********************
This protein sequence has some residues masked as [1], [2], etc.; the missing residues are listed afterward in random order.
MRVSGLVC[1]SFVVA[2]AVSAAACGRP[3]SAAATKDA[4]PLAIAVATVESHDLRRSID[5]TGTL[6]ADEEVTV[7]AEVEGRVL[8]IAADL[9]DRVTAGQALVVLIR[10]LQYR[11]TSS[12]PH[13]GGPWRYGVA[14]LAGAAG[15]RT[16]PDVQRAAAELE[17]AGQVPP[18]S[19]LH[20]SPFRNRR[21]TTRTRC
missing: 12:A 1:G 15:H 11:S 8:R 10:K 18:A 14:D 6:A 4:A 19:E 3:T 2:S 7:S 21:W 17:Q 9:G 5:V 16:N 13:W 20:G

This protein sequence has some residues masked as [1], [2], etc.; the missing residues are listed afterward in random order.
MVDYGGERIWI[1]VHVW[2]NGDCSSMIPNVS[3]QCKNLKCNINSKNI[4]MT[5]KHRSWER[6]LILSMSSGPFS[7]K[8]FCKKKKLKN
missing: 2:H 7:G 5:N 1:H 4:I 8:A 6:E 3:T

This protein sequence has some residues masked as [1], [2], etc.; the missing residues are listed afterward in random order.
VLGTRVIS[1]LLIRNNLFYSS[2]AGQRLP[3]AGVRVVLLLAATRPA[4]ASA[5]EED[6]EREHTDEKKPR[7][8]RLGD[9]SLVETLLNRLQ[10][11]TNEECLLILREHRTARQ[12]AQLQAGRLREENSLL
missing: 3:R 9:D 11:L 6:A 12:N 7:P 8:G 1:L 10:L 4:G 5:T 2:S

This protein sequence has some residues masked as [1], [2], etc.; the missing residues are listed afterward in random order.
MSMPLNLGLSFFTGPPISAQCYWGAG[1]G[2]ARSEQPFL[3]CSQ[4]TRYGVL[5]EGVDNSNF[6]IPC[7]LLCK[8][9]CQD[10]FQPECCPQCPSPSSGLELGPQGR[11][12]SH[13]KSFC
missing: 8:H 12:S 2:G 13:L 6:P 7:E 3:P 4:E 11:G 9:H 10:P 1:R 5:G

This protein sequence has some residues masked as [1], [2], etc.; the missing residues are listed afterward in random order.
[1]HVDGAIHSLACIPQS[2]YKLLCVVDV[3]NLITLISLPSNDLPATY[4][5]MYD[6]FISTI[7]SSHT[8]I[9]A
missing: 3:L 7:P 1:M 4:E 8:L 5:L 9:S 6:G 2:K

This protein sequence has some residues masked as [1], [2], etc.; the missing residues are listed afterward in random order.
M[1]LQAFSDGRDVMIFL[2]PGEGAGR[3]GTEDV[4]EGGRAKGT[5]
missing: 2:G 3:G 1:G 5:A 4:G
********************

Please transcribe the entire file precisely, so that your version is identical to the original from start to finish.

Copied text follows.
This protein sequence has some residues masked as [1], [2], etc.; the missing residues are listed afterward in random order.
MRVSGLVC[1]SFVVA[2]AVSAAACGRP[3]SAAATKDA[4]PLAIAVATVESHDLRRSID[5]TGTL[6]ADEEVTV[7]AEVEGRVL[8]IAADL[9]DRVTAGQALVVLIR[10]LQYR[11]TSS[12]PH[13]GGPWRYGVA[14]LAGAAG[15]RT[16]PDVQRAAAELE[17]AGQVPP[18]S[19]LH[20]SPFRNRR[21]TTRTRC
missing: 12:A 1:G 15:H 11:S 8:R 10:K 18:A 14:D 6:A 4:A 19:E 3:T 2:S 7:S 21:W 17:Q 9:G 5:V 16:N 13:W 20:G

This protein sequence has some residues masked as [1], [2], etc.; the missing residues are listed afterward in random order.
MVDYGGERIWI[1]VHVW[2]NGDCSSMIPNVS[3]QCKNLKCNINSKNI[4]MT[5]KHRSWER[6]LILSMSSGPFS[7]K[8]FCKKKKLKN
missing: 2:H 7:G 5:N 1:H 4:I 8:A 6:E 3:T

This protein sequence has some residues masked as [1], [2], etc.; the missing residues are listed afterward in random order.
VLGTRVIS[1]LLIRNNLFYSS[2]AGQRLP[3]AGVRVVLLLAATRPA[4]ASA[5]EED[6]EREHTDEKKPR[7][8]RLGD[9]SLVETLLNRLQ[10][11]TNEECLLILREHRTARQ[12]AQLQAGRLREENSLL
missing: 3:R 9:D 11:L 6:A 12:N 7:P 8:G 1:L 10:L 4:G 5:T 2:S

This protein sequence has some residues masked as [1], [2], etc.; the missing residues are listed afterward in random order.
MSMPLNLGLSFFTGPPISAQCYWGAG[1]G[2]ARSEQPFL[3]CSQ[4]TRYGVL[5]EGVDNSNF[6]IPC[7]LLCK[8][9]CQD[10]FQPECCPQCPSPSSGLELGPQGR[11][12]SH[13]KSFC
missing: 8:H 12:S 2:G 13:L 6:P 7:E 3:P 4:E 11:G 9:H 10:P 1:R 5:G

This protein sequence has some residues masked as [1], [2], etc.; the missing residues are listed afterward in random order.
[1]HVDGAIHSLACIPQS[2]YKLLCVVDV[3]NLITLISLPSNDLPATY[4][5]MYD[6]FISTI[7]SSHT[8]I[9]A
missing: 3:L 7:P 1:M 4:E 8:L 5:L 9:S 6:G 2:K

This protein sequence has some residues masked as [1], [2], etc.; the missing residues are listed afterward in random order.
M[1]LQAFSDGRDVMIFL[2]PGEGAGR[3]GTEDV[4]EGGRAKGT[5]
missing: 2:G 3:G 1:G 5:A 4:G